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How the problem began

In order to begin to understand the tragic situation of Galgos (Spanish sighthounds) in Spain, we must go back to past times first to have a global vision of the present situation.

From upper class to lower class

It is believed that the Galgo was introduced into Spain by the Arabs, and that it is descended from the Sloughi of North Africa. These animals, in their countries of origin, were practically venerated, in the same way that the Saluki, a cousin of the Galgo was only possessed by the Sheiks, and it was a great honour when a Sheik had given one to a guest as a gift. In such a way was tradition preserved. In the beginning Galgos were noble animals, and only persons of the nobility could possess them. These animals were used in great hunts but among all, Spanish naughtiness is well-known, and persons of humble origin, who cared for these animals, began to make off with some animals, extending the breeding of Galgos indiscriminately.

From that moment on the Galgo was no longer a noble animal belonging to nobles, but became an animal associated with the lowest strata of Spanish society. At the same time that this occurred, the noble classes in the south of Spain began to import Greyhounds from Ireland because of their great speed, which the Spanish Galgo did not have. The result was the creation of a new Anglo-Spanish breed. The curious thing is that these dogs are known as English Greyhounds, when in truth they never came from England, only from Ireland.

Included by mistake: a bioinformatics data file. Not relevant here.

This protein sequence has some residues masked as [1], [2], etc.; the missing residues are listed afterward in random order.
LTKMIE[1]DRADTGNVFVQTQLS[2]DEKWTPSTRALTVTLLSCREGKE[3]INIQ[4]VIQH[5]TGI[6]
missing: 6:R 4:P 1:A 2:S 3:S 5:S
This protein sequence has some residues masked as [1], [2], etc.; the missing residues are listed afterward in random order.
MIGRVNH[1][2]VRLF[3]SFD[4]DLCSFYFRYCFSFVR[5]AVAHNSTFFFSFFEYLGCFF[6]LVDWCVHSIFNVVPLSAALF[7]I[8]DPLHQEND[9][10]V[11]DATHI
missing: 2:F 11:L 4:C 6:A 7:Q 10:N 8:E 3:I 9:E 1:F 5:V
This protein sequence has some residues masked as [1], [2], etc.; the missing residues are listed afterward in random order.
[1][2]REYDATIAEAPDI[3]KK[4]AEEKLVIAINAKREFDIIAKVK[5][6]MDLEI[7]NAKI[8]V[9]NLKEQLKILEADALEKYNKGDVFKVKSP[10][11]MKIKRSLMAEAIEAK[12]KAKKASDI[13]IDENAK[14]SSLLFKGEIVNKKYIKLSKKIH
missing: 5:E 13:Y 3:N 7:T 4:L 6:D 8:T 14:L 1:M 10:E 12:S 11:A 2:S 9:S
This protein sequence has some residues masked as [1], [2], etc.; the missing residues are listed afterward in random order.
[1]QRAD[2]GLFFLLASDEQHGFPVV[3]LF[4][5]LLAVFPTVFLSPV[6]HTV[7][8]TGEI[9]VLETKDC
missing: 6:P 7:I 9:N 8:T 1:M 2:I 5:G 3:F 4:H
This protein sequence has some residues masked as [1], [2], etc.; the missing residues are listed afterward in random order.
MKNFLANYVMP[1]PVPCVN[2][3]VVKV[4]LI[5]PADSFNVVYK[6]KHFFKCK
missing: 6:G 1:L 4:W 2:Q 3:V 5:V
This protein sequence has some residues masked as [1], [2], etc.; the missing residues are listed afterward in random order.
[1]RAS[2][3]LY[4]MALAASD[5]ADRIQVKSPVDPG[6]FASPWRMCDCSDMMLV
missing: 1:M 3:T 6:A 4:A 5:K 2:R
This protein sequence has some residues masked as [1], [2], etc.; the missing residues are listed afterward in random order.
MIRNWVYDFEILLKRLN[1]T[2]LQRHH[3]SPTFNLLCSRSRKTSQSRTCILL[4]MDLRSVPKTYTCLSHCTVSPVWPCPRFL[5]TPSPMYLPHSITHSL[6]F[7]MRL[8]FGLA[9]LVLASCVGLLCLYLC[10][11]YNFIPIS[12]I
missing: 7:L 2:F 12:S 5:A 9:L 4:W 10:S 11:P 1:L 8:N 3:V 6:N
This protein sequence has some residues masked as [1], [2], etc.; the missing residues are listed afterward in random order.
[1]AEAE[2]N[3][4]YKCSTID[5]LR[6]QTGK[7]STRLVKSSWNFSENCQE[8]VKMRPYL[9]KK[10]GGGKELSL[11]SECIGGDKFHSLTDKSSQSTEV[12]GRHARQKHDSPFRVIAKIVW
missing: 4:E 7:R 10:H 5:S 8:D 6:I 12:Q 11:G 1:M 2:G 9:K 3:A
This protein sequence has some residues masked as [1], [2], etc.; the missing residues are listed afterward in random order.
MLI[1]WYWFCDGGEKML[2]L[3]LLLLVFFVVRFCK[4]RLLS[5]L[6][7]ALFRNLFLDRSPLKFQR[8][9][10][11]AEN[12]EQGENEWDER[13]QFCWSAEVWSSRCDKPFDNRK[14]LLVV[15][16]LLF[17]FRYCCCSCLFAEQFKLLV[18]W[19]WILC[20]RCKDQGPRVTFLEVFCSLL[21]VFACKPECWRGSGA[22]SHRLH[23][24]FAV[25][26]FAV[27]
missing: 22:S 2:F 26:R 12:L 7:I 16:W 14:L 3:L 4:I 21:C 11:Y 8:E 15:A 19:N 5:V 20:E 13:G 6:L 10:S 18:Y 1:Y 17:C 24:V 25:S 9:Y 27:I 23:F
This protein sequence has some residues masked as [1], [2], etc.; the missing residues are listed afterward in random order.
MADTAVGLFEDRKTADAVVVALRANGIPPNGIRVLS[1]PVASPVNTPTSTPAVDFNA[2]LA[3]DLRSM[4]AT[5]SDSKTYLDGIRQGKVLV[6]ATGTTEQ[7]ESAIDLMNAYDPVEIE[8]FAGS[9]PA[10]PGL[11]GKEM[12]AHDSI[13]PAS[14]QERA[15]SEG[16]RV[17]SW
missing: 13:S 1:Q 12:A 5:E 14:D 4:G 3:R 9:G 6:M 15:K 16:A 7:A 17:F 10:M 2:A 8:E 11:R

Again, the people who took care of these dogs were of the lower classes, and began to cross their own female dogs with the Irish males they had in their care, once again extending the cross-breeding between the Spanish Galgo and the Irish Greyhound in a rapid manner. The Irish blood gives the greyhound speed, and their Spanish blood gives them resistance (stamina) in the chase. Nowadays, depending on the place where on is hunting, an English Greyhound is better than an Spanish one or vice versa. For example, in the great hunting preserves of Andalucia where the hares have good weather and an abundance of food all year, the Irish Greyhound is used more, since their power is more valued because the chases are short. Nevertheless, in Castilla & Leon and Castilla-La Mancha, where the hares are hardier and the chases are much longer, three or four minutes, the Spanish Galgo is the more prized, given its stamina in the chase.